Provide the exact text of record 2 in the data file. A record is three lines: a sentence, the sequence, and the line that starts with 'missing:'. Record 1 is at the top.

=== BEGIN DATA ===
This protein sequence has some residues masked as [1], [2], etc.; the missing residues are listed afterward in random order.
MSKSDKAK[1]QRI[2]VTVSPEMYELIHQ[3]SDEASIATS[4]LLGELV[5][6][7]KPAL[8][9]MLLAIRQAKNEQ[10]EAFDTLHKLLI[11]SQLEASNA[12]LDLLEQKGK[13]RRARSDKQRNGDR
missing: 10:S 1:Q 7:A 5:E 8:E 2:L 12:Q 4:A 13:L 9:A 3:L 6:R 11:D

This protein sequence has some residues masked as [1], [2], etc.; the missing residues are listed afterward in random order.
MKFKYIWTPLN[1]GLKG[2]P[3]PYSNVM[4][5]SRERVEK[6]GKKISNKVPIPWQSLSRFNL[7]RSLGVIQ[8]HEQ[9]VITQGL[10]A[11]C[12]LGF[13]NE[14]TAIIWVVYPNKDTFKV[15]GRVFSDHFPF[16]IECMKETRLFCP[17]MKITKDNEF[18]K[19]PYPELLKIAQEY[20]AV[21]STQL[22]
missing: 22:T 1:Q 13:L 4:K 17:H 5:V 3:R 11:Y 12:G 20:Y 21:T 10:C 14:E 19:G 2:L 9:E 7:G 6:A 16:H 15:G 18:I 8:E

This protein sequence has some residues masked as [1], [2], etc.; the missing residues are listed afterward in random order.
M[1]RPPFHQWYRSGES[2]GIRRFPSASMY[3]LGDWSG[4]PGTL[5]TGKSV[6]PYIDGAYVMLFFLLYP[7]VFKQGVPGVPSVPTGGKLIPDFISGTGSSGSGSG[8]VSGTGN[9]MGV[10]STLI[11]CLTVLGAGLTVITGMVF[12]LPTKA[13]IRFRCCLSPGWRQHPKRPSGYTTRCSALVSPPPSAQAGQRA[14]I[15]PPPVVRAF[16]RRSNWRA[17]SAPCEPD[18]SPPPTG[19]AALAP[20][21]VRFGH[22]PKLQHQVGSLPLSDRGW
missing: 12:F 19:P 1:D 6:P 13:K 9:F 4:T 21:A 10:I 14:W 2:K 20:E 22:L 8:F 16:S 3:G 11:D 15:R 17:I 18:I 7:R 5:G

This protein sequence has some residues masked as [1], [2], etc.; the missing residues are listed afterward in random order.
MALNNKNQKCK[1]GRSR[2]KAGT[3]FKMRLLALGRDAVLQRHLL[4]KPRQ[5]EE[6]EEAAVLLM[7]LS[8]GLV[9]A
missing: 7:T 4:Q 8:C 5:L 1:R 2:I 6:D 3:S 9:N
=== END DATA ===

This protein sequence has some residues masked as [1], [2], etc.; the missing residues are listed afterward in random order.
MKFKYIWTPLN[1]GLKG[2]P[3]PYSNVM[4][5]SRERVEK[6]GKKISNKVPIPWQSLSRFNL[7]RSLGVIQ[8]HEQ[9]VITQGL[10]A[11]C[12]LGF[13]NE[14]TAIIWVVYPNKDTFKV[15]GRVFSDHFPF[16]IECMKETRLFCP[17]MKITKDNEF[18]K[19]PYPELLKIAQEY[20]AV[21]STQL[22]
missing: 22:T 1:Q 13:L 4:K 17:H 5:V 3:R 11:Y 12:G 20:Y 21:T 10:C 14:E 19:G 2:L 9:E 7:G 6:A 16:H 15:G 18:I 8:E